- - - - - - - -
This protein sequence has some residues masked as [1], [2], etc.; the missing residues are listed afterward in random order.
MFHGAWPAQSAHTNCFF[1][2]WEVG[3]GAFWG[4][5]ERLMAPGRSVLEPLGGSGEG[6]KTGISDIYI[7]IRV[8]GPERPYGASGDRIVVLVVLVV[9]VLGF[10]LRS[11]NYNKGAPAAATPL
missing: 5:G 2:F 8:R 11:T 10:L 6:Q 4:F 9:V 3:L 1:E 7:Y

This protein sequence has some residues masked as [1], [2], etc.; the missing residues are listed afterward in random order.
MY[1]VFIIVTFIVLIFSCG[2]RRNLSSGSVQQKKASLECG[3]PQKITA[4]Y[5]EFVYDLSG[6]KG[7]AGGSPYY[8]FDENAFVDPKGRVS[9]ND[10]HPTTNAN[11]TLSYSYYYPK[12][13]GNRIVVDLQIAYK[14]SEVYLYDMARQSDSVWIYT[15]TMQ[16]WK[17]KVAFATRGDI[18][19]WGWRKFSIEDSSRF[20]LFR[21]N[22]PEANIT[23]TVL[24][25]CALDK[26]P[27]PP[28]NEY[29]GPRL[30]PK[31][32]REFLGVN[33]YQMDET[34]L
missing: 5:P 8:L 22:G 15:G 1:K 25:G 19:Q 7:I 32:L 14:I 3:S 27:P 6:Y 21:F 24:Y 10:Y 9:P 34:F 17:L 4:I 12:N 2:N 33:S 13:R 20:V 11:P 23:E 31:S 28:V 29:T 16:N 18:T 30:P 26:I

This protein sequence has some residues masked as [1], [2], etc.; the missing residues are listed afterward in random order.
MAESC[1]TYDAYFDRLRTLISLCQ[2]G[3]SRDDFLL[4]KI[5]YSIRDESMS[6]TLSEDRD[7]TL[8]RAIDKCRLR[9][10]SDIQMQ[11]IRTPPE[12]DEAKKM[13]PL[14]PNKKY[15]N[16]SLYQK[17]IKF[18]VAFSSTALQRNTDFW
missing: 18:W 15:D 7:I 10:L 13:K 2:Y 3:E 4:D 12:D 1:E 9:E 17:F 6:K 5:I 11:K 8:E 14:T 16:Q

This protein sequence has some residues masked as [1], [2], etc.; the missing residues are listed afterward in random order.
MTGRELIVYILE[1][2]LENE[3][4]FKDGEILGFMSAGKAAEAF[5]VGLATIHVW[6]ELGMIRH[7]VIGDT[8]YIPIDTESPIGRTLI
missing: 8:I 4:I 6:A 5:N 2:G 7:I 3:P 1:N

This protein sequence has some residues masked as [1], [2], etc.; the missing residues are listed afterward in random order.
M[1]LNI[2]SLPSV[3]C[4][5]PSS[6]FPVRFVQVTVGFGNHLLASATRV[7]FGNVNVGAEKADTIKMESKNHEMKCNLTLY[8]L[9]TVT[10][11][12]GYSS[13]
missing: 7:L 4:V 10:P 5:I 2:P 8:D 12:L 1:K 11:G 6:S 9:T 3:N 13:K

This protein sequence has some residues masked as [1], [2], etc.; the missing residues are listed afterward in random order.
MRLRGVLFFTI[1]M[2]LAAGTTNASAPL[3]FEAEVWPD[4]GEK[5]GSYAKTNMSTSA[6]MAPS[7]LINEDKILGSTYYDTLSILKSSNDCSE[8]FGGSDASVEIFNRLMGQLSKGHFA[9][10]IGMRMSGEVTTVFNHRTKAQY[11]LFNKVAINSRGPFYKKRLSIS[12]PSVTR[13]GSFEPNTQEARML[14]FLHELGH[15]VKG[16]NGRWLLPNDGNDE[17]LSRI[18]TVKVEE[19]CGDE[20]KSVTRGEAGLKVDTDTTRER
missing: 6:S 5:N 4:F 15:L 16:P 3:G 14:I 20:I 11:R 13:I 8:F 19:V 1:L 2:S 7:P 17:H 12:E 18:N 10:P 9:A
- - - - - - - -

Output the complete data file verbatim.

This protein sequence has some residues masked as [1], [2], etc.; the missing residues are listed afterward in random order.
MFHGAWPAQSAHTNCFF[1][2]WEVG[3]GAFWG[4][5]ERLMAPGRSVLEPLGGSGEG[6]KTGISDIYI[7]IRV[8]GPERPYGASGDRIVVLVVLVV[9]VLGF[10]LRS[11]NYNKGAPAAATPL
missing: 5:G 2:F 8:R 11:T 10:L 6:Q 4:F 9:V 3:L 1:E 7:Y

This protein sequence has some residues masked as [1], [2], etc.; the missing residues are listed afterward in random order.
MY[1]VFIIVTFIVLIFSCG[2]RRNLSSGSVQQKKASLECG[3]PQKITA[4]Y[5]EFVYDLSG[6]KG[7]AGGSPYY[8]FDENAFVDPKGRVS[9]ND[10]HPTTNAN[11]TLSYSYYYPK[12][13]GNRIVVDLQIAYK[14]SEVYLYDMARQSDSVWIYT[15]TMQ[16]WK[17]KVAFATRGDI[18][19]WGWRKFSIEDSSRF[20]LFR[21]N[22]PEANIT[23]TVL[24][25]CALDK[26]P[27]PP[28]NEY[29]GPRL[30]PK[31][32]REFLGVN[33]YQMDET[34]L
missing: 5:P 8:L 22:G 15:G 1:K 25:G 19:Q 7:I 32:L 14:I 3:S 27:P 6:Y 21:F 24:Y 10:Y 9:P 34:F 17:L 4:I 12:N 2:N 33:S 13:R 20:V 11:P 23:E 31:S 28:V 29:T 16:N 18:T 30:P 26:I

This protein sequence has some residues masked as [1], [2], etc.; the missing residues are listed afterward in random order.
MAESC[1]TYDAYFDRLRTLISLCQ[2]G[3]SRDDFLL[4]KI[5]YSIRDESMS[6]TLSEDRD[7]TL[8]RAIDKCRLR[9][10]SDIQMQ[11]IRTPPE[12]DEAKKM[13]PL[14]PNKKY[15]N[16]SLYQK[17]IKF[18]VAFSSTALQRNTDFW
missing: 18:W 15:D 7:I 10:L 13:K 2:Y 3:E 4:D 12:D 1:E 9:E 17:F 6:K 5:I 11:K 8:E 14:T 16:Q

This protein sequence has some residues masked as [1], [2], etc.; the missing residues are listed afterward in random order.
MTGRELIVYILE[1][2]LENE[3][4]FKDGEILGFMSAGKAAEAF[5]VGLATIHVW[6]ELGMIRH[7]VIGDT[8]YIPIDTESPIGRTLI
missing: 8:I 4:I 6:A 5:N 2:G 7:I 3:P 1:N

This protein sequence has some residues masked as [1], [2], etc.; the missing residues are listed afterward in random order.
M[1]LNI[2]SLPSV[3]C[4][5]PSS[6]FPVRFVQVTVGFGNHLLASATRV[7]FGNVNVGAEKADTIKMESKNHEMKCNLTLY[8]L[9]TVT[10][11][12]GYSS[13]
missing: 7:L 4:V 10:P 5:I 2:P 8:D 12:L 1:K 11:G 6:S 9:T 3:N 13:K

This protein sequence has some residues masked as [1], [2], etc.; the missing residues are listed afterward in random order.
MRLRGVLFFTI[1]M[2]LAAGTTNASAPL[3]FEAEVWPD[4]GEK[5]GSYAKTNMSTSA[6]MAPS[7]LINEDKILGSTYYDTLSILKSSNDCSE[8]FGGSDASVEIFNRLMGQLSKGHFA[9][10]IGMRMSGEVTTVFNHRTKAQY[11]LFNKVAINSRGPFYKKRLSIS[12]PSVTR[13]GSFEPNTQEARML[14]FLHELGH[15]VKG[16]NGRWLLPNDGNDE[17]LSRI[18]TVKVEE[19]CGDE[20]KSVTRGEAGLKVDTDTTRER
missing: 6:S 5:N 4:F 15:L 16:P 3:G 14:I 20:I 11:R 13:I 8:F 19:V 1:L 2:S 7:P 17:H 12:E 18:N 10:P 9:A